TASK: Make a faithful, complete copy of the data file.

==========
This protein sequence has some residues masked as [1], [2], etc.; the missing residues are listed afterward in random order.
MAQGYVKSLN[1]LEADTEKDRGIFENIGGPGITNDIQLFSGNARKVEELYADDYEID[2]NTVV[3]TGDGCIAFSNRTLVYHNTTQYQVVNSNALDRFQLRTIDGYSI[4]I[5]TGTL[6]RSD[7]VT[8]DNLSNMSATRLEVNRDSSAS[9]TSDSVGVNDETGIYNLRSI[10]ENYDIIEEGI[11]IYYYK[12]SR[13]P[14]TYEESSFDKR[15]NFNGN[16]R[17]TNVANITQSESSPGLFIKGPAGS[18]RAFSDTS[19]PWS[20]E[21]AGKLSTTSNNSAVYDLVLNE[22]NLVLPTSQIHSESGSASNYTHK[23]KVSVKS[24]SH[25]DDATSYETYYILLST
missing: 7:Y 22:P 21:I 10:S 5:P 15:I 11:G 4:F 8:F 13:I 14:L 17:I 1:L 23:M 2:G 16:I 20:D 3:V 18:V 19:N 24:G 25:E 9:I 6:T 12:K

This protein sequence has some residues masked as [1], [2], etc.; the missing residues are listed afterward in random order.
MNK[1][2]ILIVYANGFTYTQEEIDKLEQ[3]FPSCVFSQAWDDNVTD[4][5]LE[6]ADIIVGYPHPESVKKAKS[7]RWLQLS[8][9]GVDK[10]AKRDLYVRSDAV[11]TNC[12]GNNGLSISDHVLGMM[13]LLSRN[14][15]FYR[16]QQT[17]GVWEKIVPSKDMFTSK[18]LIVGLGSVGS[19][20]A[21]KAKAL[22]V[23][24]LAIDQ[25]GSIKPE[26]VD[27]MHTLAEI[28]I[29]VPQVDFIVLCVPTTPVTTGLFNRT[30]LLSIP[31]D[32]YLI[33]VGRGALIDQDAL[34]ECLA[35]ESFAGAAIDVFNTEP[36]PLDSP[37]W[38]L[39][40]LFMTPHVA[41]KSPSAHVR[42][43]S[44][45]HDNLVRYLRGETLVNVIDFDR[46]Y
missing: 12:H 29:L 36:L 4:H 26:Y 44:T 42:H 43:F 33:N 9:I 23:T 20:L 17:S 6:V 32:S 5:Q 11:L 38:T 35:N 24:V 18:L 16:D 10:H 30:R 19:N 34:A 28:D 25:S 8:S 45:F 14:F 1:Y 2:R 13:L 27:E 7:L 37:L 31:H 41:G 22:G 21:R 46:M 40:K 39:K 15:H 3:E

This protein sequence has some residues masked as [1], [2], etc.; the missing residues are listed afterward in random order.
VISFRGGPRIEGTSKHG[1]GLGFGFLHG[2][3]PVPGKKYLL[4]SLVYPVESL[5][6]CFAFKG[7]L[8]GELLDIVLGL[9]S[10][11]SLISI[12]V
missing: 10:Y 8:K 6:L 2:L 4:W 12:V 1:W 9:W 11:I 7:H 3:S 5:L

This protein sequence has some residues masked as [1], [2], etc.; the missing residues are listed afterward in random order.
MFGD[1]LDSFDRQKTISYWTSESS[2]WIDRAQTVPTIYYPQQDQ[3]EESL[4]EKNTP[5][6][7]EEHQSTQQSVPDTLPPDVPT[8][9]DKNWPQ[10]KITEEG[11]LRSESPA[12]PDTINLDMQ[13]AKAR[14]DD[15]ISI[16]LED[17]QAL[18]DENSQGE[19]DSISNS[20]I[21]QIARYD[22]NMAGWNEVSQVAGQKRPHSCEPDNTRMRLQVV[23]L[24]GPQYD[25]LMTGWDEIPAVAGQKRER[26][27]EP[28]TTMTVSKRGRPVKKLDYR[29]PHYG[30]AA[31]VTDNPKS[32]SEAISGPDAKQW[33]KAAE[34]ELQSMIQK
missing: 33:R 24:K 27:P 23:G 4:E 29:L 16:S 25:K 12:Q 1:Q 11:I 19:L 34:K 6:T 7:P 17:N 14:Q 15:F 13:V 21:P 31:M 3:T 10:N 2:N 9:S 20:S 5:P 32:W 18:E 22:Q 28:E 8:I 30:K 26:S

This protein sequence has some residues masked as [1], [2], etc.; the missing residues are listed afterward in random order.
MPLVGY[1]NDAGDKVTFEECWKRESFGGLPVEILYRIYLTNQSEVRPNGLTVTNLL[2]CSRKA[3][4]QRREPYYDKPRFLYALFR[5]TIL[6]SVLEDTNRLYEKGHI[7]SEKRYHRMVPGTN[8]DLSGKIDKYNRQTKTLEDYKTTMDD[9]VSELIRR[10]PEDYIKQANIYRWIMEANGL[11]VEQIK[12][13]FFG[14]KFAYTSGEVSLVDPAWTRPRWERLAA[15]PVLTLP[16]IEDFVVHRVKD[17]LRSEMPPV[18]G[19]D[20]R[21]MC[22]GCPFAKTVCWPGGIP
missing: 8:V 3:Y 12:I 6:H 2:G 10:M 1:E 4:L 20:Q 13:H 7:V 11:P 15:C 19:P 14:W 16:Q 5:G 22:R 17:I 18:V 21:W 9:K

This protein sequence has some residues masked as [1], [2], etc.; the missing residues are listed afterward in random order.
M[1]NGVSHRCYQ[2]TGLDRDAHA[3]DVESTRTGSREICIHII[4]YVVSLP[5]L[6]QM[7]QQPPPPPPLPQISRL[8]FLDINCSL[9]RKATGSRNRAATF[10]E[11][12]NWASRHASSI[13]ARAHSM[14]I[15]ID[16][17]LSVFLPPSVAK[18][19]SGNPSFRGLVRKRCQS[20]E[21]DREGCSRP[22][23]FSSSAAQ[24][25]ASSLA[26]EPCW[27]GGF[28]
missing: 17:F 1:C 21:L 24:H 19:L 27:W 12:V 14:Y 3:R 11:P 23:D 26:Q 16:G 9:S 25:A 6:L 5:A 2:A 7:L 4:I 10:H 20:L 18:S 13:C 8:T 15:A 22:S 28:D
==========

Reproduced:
This protein sequence has some residues masked as [1], [2], etc.; the missing residues are listed afterward in random order.
MAQGYVKSLN[1]LEADTEKDRGIFENIGGPGITNDIQLFSGNARKVEELYADDYEID[2]NTVV[3]TGDGCIAFSNRTLVYHNTTQYQVVNSNALDRFQLRTIDGYSI[4]I[5]TGTL[6]RSD[7]VT[8]DNLSNMSATRLEVNRDSSAS[9]TSDSVGVNDETGIYNLRSI[10]ENYDIIEEGI[11]IYYYK[12]SR[13]P[14]TYEESSFDKR[15]NFNGN[16]R[17]TNVANITQSESSPGLFIKGPAGS[18]RAFSDTS[19]PWS[20]E[21]AGKLSTTSNNSAVYDLVLNE[22]NLVLPTSQIHSESGSASNYTHK[23]KVSVKS[24]SH[25]DDATSYETYYILLST
missing: 7:Y 22:P 21:I 10:S 5:P 15:I 11:G 4:F 8:F 13:I 14:L 17:I 1:L 23:M 2:G 16:I 20:D 3:V 18:V 19:N 24:G 25:E 9:I 6:T 12:K

This protein sequence has some residues masked as [1], [2], etc.; the missing residues are listed afterward in random order.
MNK[1][2]ILIVYANGFTYTQEEIDKLEQ[3]FPSCVFSQAWDDNVTD[4][5]LE[6]ADIIVGYPHPESVKKAKS[7]RWLQLS[8][9]GVDK[10]AKRDLYVRSDAV[11]TNC[12]GNNGLSISDHVLGMM[13]LLSRN[14][15]FYR[16]QQT[17]GVWEKIVPSKDMFTSK[18]LIVGLGSVGS[19][20]A[21]KAKAL[22]V[23][24]LAIDQ[25]GSIKPE[26]VD[27]MHTLAEI[28]I[29]VPQVDFIVLCVPTTPVTTGLFNRT[30]LLSIP[31]D[32]YLI[33]VGRGALIDQDAL[34]ECLA[35]ESFAGAAIDVFNTEP[36]PLDSP[37]W[38]L[39][40]LFMTPHVA[41]KSPSAHVR[42][43]S[44][45]HDNLVRYLRGETLVNVIDFDR[46]Y
missing: 12:H 29:L 36:L 4:H 26:Y 44:T 42:H 43:F 33:N 9:I 23:T 20:L 17:S 6:V 32:S 5:Q 11:L 38:T 35:N 24:V 18:L 16:D 10:H 30:R 19:N 34:A 28:D 25:S 8:S 45:F 14:F 1:Y 2:R 13:L 27:E 7:L 37:L 31:H 41:G 22:G 21:R 46:M 40:K 39:K 15:H 3:E

This protein sequence has some residues masked as [1], [2], etc.; the missing residues are listed afterward in random order.
VISFRGGPRIEGTSKHG[1]GLGFGFLHG[2][3]PVPGKKYLL[4]SLVYPVESL[5][6]CFAFKG[7]L[8]GELLDIVLGL[9]S[10][11]SLISI[12]V
missing: 10:Y 8:K 6:L 2:L 4:W 12:V 1:W 9:W 11:I 7:H 3:S 5:L

This protein sequence has some residues masked as [1], [2], etc.; the missing residues are listed afterward in random order.
MFGD[1]LDSFDRQKTISYWTSESS[2]WIDRAQTVPTIYYPQQDQ[3]EESL[4]EKNTP[5][6][7]EEHQSTQQSVPDTLPPDVPT[8][9]DKNWPQ[10]KITEEG[11]LRSESPA[12]PDTINLDMQ[13]AKAR[14]DD[15]ISI[16]LED[17]QAL[18]DENSQGE[19]DSISNS[20]I[21]QIARYD[22]NMAGWNEVSQVAGQKRPHSCEPDNTRMRLQVV[23]L[24]GPQYD[25]LMTGWDEIPAVAGQKRER[26][27]EP[28]TTMTVSKRGRPVKKLDYR[29]PHYG[30]AA[31]VTDNPKS[32]SEAISGPDAKQW[33]KAAE[34]ELQSMIQK
missing: 33:R 24:K 27:P 23:G 4:E 29:L 16:S 25:K 12:Q 1:Q 11:I 19:L 34:K 6:T 7:P 17:N 14:Q 15:F 13:V 21:P 31:M 3:T 10:N 2:N 9:S 20:S 5:P 32:W 18:E 22:Q 28:E 8:I 30:K 26:S

This protein sequence has some residues masked as [1], [2], etc.; the missing residues are listed afterward in random order.
MPLVGY[1]NDAGDKVTFEECWKRESFGGLPVEILYRIYLTNQSEVRPNGLTVTNLL[2]CSRKA[3][4]QRREPYYDKPRFLYALFR[5]TIL[6]SVLEDTNRLYEKGHI[7]SEKRYHRMVPGTN[8]DLSGKIDKYNRQTKTLEDYKTTMDD[9]VSELIRR[10]PEDYIKQANIYRWIMEANGL[11]VEQIK[12][13]FFG[14]KFAYTSGEVSLVDPAWTRPRWERLAA[15]PVLTLP[16]IEDFVVHRVKD[17]LRSEMPPV[18]G[19]D[20]R[21]MC[22]GCPFAKTVCWPGGIP
missing: 8:V 3:Y 12:I 6:H 2:G 10:M 1:E 4:L 20:Q 13:H 7:V 11:P 15:C 19:P 14:W 16:Q 5:G 22:R 17:I 18:V 21:W 9:K

This protein sequence has some residues masked as [1], [2], etc.; the missing residues are listed afterward in random order.
M[1]NGVSHRCYQ[2]TGLDRDAHA[3]DVESTRTGSREICIHII[4]YVVSLP[5]L[6]QM[7]QQPPPPPPLPQISRL[8]FLDINCSL[9]RKATGSRNRAATF[10]E[11][12]NWASRHASSI[13]ARAHSM[14]I[15]ID[16][17]LSVFLPPSVAK[18][19]SGNPSFRGLVRKRCQS[20]E[21]DREGCSRP[22][23]FSSSAAQ[24][25]ASSLA[26]EPCW[27]GGF[28]
missing: 17:F 1:C 21:L 24:H 19:L 27:W 12:V 14:Y 3:R 11:P 23:D 26:Q 16:G 9:S 25:A 6:L 5:A 2:A 7:L 4:I 10:H 20:L 18:S 13:C 8:T 15:A 22:S 28:D